Idle session timeout in SPO and ODFB

Idle session timeout is a feature that kicks off after a period of inactivity, allowing O365 administrators to automatically signing out inactive sessions preventing the overexposure of information in case a user leaves a computer unattended. This is done, first by displaying a warning prompt and then signing the user out of SharePoint Online and OneDrive for Business.

This a useful feature in the scenarios where shared pc’s are used by multiple users. We have to take into account that this feature is activated for the entire tenant (is not possible to configure it to specific users) and only applies on web browser session 🙂

By default, this new feature is disabled, so in order to enable it we have to use SPO PowerShell module and execute the following commands:

Connect-SPOService -Url “”
Set-SPOBrowserIdleSignOut -Enabled $true -WarnAfter (New-TimeSpan -Seconds 100) -SignOutAfter (New-TimeSpan -Seconds 120)

Once the idle session timeout has been activated, is it necessary to know that shis setting only will take place fore the new sessions. So once the timespan is reached (in my case 100 seconds), the user will be notified like the following:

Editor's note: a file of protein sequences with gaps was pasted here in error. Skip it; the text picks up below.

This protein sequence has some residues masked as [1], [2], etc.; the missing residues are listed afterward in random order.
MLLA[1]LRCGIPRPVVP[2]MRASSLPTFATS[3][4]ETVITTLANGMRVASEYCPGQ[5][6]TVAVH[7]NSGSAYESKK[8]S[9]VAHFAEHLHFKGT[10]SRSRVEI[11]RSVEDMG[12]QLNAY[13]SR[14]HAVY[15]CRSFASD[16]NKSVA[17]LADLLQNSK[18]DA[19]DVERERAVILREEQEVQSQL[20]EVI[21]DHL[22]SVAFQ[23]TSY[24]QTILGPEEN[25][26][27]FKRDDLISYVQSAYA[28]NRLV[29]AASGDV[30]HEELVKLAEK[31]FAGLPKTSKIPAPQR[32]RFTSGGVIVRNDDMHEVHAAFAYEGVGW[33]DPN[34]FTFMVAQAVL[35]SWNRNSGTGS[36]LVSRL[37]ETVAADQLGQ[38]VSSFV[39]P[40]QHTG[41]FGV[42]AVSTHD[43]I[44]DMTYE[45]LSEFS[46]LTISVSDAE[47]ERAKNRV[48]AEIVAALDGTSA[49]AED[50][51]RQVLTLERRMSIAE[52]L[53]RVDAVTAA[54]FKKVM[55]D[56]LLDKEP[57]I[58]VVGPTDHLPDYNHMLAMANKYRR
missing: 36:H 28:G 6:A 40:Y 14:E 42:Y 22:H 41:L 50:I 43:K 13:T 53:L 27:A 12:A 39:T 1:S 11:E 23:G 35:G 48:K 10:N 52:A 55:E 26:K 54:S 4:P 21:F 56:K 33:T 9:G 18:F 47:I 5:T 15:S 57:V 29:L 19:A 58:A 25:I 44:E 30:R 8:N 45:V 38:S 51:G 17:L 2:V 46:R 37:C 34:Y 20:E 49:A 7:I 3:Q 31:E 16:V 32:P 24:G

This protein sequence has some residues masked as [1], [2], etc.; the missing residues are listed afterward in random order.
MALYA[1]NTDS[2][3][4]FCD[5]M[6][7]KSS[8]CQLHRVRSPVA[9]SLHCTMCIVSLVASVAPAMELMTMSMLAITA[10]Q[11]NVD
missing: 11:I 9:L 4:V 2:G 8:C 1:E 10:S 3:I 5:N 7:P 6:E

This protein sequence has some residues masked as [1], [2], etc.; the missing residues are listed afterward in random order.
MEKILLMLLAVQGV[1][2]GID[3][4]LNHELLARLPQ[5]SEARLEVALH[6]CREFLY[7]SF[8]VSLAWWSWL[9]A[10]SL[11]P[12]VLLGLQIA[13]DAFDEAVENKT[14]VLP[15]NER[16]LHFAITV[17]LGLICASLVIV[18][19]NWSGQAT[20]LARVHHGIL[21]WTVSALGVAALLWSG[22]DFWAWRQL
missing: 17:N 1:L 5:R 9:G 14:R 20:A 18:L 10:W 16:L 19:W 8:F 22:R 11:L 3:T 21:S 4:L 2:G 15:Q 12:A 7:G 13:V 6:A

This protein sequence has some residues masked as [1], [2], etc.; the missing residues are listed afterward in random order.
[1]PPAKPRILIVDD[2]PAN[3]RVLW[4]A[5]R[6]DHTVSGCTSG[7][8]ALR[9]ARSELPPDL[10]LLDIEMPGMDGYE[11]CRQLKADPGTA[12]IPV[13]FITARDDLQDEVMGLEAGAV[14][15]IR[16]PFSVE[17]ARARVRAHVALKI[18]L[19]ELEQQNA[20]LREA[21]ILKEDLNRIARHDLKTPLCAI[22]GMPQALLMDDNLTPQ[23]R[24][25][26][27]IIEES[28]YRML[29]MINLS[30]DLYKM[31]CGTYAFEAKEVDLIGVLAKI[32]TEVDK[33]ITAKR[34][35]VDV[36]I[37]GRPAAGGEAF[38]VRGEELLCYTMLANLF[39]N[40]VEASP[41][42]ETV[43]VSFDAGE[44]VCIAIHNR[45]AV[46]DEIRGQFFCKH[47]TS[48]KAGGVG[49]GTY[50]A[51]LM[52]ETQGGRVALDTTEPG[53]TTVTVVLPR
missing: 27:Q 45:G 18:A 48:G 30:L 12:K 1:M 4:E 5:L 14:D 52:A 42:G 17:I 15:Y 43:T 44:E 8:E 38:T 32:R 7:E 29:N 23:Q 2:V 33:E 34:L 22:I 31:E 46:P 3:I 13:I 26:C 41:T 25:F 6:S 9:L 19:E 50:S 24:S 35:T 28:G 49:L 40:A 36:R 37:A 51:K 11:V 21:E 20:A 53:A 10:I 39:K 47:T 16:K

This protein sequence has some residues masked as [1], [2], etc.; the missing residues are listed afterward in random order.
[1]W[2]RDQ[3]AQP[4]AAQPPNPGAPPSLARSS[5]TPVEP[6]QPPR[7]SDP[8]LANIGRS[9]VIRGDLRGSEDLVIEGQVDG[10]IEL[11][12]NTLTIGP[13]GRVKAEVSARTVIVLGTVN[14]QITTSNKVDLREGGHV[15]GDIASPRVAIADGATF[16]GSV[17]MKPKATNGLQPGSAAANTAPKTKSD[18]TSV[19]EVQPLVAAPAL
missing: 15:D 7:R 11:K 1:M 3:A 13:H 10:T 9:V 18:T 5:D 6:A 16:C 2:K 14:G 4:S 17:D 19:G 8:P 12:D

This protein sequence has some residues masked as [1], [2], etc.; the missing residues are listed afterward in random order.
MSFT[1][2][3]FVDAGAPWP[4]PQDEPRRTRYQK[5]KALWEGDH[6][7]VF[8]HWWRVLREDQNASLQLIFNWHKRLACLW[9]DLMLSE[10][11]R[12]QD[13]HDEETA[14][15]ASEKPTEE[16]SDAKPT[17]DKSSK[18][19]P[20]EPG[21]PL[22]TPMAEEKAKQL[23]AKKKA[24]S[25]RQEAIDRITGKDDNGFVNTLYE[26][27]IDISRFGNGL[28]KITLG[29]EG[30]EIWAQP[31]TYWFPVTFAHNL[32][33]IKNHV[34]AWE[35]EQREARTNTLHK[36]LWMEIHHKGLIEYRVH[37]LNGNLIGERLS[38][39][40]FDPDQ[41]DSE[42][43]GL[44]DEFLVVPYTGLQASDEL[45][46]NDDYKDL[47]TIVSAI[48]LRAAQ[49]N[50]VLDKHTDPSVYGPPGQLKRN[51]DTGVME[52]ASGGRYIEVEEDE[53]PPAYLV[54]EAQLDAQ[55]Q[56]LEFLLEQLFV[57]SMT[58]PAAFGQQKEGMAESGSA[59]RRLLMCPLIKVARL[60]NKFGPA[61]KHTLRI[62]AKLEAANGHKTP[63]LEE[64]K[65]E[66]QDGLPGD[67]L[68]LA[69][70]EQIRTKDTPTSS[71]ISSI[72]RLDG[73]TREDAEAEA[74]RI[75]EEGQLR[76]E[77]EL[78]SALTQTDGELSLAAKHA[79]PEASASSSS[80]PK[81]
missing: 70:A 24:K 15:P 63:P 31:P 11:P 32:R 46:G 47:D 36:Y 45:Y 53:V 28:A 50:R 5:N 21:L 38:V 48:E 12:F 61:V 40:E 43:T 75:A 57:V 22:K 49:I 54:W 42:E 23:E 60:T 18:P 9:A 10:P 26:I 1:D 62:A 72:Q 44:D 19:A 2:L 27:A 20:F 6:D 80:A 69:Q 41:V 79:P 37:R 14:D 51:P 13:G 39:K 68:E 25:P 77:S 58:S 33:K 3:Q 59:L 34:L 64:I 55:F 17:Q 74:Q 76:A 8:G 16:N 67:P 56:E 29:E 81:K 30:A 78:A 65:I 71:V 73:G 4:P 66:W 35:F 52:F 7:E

If the timespan for log out is reached (in my example 120 seconds), the user will receive the following message


And the user will need to log in again into O365

If by any chance, you need to deactivate the Idle Session time out into your tenant, will be necessary to execute the following command:

Set-SPOBrowserIdleSignOut -Enabled $false

Also, it is necessary to be aware that the following actions are counted as O365 actions and restrictions/limitations:

  1. Mouse movement or scrolling up and down is not included as activity. Activity is counted as requests sent to SharePoint Online.  Mouse clicks within the context of a site are considered activity.
  2. Idle-session timeout is limited to SharePoint Online browser sessions; however, will sign users out of all Office 365 workloads within that browser session.